There may be so much more to accomplish over the second half of her first term as borough president, but Melinda Katz told the Queens Chamber of Commerce at its annual breakfast Tuesday that the borough is “moving and shaking” like never before.
“Folks want to come here, they want to live here, they want to build here and God knows they want to make their money here,” Katz said. “And that’s a great thing because we have folks here that have invested their life in making sure that we develop, making sure that we have housing, making sure that when New York City builds and thrives, that Queens is on the map.”
As a public school student, Rep. Grace Meng (D-Flushing) couldn’t understand why she had to be in class on the Lunar New Year.
As an assemblywoman in 2009, she was laughed at when she introduced legislation that would make it a public school holiday.
The personal coffers of City Council members and other elected officials will be filling faster than ever thanks to a series of measures approved by the body last Friday.
The legislative body voted 40-7 to bump the salaries of its members from $112,500 to $148,500 — a 32 percent pay hike — over $10,000 more than was recommended by the New York City Quadrennial Commission late last year, which called for increasing a Council person’s salary to $138,315.
Perpetual Foreign Place Syndrome.
That’s the term Assemblyman Ron Kim (D-Flushing) coined in a recent email to his constituents, lamenting that Flushing is not taken seriously by city or state agencies because it is viewed as a foreign place.
While Queens Chamber of Commerce Executive Director Tom Grech says he doesn’t make political statements, it would seem unlikely that he’d “feel the Bern,” as supporters of democratic socialist Vermont Sen. Bernie Sanders’ presidential run like to say.
“I’m a capitalist,” Grech said without reservation during a recent interview. “I want people who join the Queens Chamber of Commerce, whether it’s at the introductory level, the corporate, or the major corporate, to feel that they’re getting their money’s worth — and that’s why I’m so adamant about them being able to reap the benefits of being a chamber member.”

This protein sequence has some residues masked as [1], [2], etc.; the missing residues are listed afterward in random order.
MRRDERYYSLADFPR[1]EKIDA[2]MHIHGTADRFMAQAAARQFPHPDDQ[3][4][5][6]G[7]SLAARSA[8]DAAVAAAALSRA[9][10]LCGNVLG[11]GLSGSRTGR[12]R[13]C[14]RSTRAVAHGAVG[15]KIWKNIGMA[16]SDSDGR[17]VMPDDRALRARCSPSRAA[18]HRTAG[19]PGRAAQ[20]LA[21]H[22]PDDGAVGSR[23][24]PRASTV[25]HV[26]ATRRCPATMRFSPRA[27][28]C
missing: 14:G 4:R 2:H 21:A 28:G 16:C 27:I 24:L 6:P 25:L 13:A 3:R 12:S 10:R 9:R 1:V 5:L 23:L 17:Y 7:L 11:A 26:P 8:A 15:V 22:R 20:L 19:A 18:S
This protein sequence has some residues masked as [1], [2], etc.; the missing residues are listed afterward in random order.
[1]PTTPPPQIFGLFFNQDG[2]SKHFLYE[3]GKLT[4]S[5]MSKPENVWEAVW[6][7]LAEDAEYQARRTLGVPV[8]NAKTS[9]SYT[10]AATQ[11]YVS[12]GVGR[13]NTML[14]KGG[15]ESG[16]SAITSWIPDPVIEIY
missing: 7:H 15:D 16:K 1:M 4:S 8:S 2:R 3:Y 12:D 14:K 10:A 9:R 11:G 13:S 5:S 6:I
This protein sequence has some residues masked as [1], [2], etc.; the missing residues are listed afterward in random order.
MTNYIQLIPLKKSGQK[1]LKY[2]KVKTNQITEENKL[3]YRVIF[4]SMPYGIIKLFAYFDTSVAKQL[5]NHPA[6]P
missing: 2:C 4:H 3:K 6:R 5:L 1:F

Five high school students from Queens have received appointments to United States service academies from U.S. Sen. Kirsten Gillibrand (D-NY).
They were among 14 students from the city receiving appointments from the senator.
Former Astoria resident Josh Rivedal has long been interested in the lessons people learn from facing a difficult, traumatic or tragic event; his curiosity piqued to a great extent by his father’s suicide years earlier.
And now the author, actor, playwright and international public speaker has curated a collection of 50 such stories in a newly published book called “The i’Mpossible Project,” subtitled “Reengaging With Life, Creating a New You.”
Borough President Melinda Katz is fond of saying that the world comes to Queens.
And real estate developers apparently are trying to get ahead of the rush, with The Real Deal, a real estate news website, reporting that the two largest projects filed in December in the city were in Jamaica.
The NYPD is looking for the driver of a dark van who is believed to have fled the scene of a fatal hit-and-run accident early Wednesday morning.
Police in the 105th Precinct said a 16-year-old girl, whose identity was being withheld pending notification of her family, was near the intersection of Francis Lewis Boulevard and Sunrise Highway in Springfield Gardens at 12:17 a.m.
Make room in the New York City skyline for your brother to the east, Manhattan.
Plans have been filed to construct the tallest building in the borough at 23-15 44 Drive in Long Island City, according to published reports.
The Queens Sickle Cell Advocacy Network, Inc. recently celebrated its third annual Rev. Martin Luther King Jr. Day of Service and Coat Drive at the Renaissance Middle School/IS 192 in St. Albans.
The organization was able to donate 79 winter coats, nine pairs of gloves and other items to Safe Space/Sheltering Arms of Jamaica and Far Rockaway.
The commanding officer of the NYPD’s 103rd Precinct said all possible resources are being used to identify and catch perpetrators in three recent shootings in Jamaica.
“Nobody was hurt, but that’s still three too many,” Inspector John Cappelmann said Tuesday night at the regular monthly meeting of the 103rd Precinct Community Council.
One of four members of the SNOW street gang has been sentenced to prison for his role in a failed conspiracy to kill two reputed members of a rival gang.
Trevor Lucas, 23, of Jamaica, was sentenced Tuesday to 8 1/3 to 25 years in prison, according to a statement from Queens District Attorney Richard Brown.
Chronicle readers send in their snapshots of the unusual high tides’ impact.
The size and scope of last Saturday’s epic blizzard was so massive, the storm expectedly ear…
A disruptive, yet beautiful snowfall brings the borough to a relative halt.